The present analysis combines three rounds of cross-sectional data, collected in 2009, 2011 and 2012 in each country.

Study population

The study population was comprised of women who attended a postnatal check for themselves and/or for their newborn at a participating study facility. Eligible women were: aged 15 years and older, a client attending a postnatal check for herself and/or her newborn (>24 hours to <10 weeks), lived in the catchment area of the health facility, and provided informed consent to be interviewed.

Study locations

Client exit interviews and observations of postnatal care were conducted in 20 public health facilities located in Eastern province in Kenya and in three regions (Lubombo, Manzini and Shiselweni) in Swaziland. There were 12 participating study facilities in Kenya (4 hospitals and 8 health centers), and 8 in Swaziland (public health units/MCH-FP).

Study facilities in each country had participated in a sexual and reproductive health and HIV care integration study or were comparable to participating facilities using pair-wise matching (see Warren et al., 2012 for full details) [17]. All facilities had high client load (>50 infants/mo receiving their first immunizations at 6 weeks at the postnatal care (PNC)-HIV clinics), a minimum of two providers qualified in and currently delivering family planning services, and provided a range of services including counseling and provision of family planning, voluntary counseling and testing, STI treatment, and interventions related to the prevention of mother-to-child HIV transmission.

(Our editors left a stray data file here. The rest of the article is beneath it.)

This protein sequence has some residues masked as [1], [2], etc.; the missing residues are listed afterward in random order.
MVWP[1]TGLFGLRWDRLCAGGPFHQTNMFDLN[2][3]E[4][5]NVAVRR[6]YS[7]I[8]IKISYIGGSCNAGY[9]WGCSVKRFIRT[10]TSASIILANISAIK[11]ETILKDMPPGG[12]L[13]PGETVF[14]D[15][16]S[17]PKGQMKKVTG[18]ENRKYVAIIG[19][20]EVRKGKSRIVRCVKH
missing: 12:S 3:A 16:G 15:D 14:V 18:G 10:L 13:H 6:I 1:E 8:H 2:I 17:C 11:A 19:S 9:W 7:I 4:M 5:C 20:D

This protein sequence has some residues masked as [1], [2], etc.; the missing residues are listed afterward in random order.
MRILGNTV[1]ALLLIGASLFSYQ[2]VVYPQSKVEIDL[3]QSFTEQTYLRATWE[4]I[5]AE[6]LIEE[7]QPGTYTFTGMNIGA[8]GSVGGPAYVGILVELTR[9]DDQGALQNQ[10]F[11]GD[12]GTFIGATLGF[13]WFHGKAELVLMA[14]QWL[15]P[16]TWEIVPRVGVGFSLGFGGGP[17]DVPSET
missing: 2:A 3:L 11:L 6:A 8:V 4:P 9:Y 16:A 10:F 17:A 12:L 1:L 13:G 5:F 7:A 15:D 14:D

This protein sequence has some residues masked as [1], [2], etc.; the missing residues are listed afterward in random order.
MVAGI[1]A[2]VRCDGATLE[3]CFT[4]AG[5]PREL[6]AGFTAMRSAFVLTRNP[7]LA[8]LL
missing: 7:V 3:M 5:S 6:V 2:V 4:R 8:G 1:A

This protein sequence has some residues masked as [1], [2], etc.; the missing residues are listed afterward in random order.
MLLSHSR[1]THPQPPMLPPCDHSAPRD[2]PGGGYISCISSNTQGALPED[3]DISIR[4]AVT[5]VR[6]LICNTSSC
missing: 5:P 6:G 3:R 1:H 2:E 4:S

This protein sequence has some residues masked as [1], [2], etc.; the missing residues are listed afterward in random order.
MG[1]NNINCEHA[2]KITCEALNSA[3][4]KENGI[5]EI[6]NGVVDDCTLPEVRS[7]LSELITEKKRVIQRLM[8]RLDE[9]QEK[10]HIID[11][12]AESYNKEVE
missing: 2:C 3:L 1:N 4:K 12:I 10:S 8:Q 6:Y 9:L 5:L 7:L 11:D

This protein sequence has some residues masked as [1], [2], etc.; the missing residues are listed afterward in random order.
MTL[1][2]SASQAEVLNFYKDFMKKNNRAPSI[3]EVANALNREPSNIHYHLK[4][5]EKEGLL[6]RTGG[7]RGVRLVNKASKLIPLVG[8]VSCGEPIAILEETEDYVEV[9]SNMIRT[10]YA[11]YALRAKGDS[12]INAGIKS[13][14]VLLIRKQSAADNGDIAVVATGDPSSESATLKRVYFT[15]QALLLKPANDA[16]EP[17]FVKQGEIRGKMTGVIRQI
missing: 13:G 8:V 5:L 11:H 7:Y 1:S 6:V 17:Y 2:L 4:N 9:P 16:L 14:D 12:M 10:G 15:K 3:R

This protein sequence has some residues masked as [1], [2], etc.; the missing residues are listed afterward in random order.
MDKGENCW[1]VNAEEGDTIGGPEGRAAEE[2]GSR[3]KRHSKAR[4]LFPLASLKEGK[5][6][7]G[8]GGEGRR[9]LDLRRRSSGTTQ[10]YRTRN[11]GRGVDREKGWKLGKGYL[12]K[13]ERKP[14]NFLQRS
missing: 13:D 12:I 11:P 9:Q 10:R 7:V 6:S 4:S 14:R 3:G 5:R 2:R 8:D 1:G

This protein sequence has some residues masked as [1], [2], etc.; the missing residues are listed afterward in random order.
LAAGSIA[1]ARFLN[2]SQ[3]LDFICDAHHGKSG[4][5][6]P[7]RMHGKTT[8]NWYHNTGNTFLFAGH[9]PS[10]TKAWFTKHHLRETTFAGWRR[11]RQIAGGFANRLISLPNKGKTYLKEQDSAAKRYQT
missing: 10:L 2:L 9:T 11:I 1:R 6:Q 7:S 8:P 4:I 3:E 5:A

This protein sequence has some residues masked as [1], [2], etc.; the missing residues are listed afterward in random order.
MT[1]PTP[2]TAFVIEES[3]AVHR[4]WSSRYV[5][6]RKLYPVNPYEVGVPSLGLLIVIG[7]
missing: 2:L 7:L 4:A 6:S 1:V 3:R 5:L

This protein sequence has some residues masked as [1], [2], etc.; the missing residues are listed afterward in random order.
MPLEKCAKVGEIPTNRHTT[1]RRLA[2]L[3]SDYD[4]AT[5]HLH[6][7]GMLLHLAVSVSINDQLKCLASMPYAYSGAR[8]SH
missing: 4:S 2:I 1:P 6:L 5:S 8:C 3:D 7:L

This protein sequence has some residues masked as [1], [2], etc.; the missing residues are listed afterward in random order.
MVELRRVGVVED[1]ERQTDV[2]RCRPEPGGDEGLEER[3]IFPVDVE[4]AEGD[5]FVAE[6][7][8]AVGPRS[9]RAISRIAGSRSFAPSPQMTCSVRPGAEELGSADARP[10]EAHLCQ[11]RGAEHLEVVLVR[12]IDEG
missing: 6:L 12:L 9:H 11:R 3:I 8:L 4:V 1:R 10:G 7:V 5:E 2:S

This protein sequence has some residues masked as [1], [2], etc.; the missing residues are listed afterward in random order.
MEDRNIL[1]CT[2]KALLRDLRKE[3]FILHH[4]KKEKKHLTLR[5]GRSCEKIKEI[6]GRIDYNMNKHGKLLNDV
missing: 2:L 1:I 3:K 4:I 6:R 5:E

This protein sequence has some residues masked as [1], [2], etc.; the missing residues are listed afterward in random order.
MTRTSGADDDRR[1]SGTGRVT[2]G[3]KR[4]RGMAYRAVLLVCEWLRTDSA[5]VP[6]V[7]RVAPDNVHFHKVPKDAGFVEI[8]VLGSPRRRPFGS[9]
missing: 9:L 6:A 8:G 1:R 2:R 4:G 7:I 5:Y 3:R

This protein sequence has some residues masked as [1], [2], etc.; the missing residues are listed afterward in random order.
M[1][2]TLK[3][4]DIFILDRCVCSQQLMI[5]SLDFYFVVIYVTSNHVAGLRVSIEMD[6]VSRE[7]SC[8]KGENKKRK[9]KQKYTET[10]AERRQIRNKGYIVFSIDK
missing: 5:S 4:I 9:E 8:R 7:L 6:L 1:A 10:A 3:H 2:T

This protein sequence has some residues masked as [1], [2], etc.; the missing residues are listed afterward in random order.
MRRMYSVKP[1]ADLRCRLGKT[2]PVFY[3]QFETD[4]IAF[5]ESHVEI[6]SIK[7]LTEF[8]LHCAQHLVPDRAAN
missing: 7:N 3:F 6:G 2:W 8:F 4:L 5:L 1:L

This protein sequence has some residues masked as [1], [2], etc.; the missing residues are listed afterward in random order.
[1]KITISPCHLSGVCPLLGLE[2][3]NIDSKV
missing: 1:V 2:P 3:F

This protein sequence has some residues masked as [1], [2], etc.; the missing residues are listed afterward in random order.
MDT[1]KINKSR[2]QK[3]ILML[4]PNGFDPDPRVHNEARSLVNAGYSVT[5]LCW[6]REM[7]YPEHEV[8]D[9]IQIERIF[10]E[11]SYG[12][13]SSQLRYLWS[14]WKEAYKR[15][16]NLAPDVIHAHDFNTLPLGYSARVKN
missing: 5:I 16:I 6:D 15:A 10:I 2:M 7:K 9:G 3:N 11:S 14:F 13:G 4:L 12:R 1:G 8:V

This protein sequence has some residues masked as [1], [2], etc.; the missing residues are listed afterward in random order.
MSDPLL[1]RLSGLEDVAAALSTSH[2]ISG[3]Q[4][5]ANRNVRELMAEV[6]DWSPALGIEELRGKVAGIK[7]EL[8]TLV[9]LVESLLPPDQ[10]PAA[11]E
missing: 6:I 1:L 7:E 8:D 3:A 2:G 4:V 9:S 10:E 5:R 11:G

At the time data were collected, facilities located in Eastern province, Kenya, served populations in which approximately 56% of women aged 15-49 who had a live birth in the preceding five years had received a postnatal check-up. In 2014, 53% of Kenyan women nationally who had a live birth in the preceding two years received postnatal care within the recommended two days following birth, an increase from 42% in 2008 [18]. The most recent data available for Swaziland illustrate that 25% of reproductive-aged women who had a live birth in the preceding five years received a postnatal check, while 22% of women received a check within the first two days of birth [19]. In Swaziland, there was little variation in postnatal coverage by region.

Data collection

Each postnatal care (PNC) client aged 15 years and over attending a consultation on the day of the research team’s visit to the facility was invited to participate in the study until the desired sample size was reached. In both countries, at least 16 postpartum women were observed per study facility for each round of data collection. All eligible women were provided with a brief description of the study. If the client was willing to participate, her written informed consent to be interviewed and observed was obtained prior to the start of the visit. Each observed client was interviewed immediately after the PNC consultation to measure perceptions of the services received.

Observations of the provision of postnatal care were conducted by a trained third party using a structured checklist. Observations included both provider-client interactions (ie, how clients were treated and whether they actively participated), and the technical content of provided care. All health care providers who provide postnatal care services in the study facilities were invited to participate in the study at the time of data collection. If providers agreed to participate, their informed consent was obtained prior to observation. To reduce the risk of biasing client provider interactions in the positive direction, more than one day of observations were conducted at each facility to normalize the presence of the observer.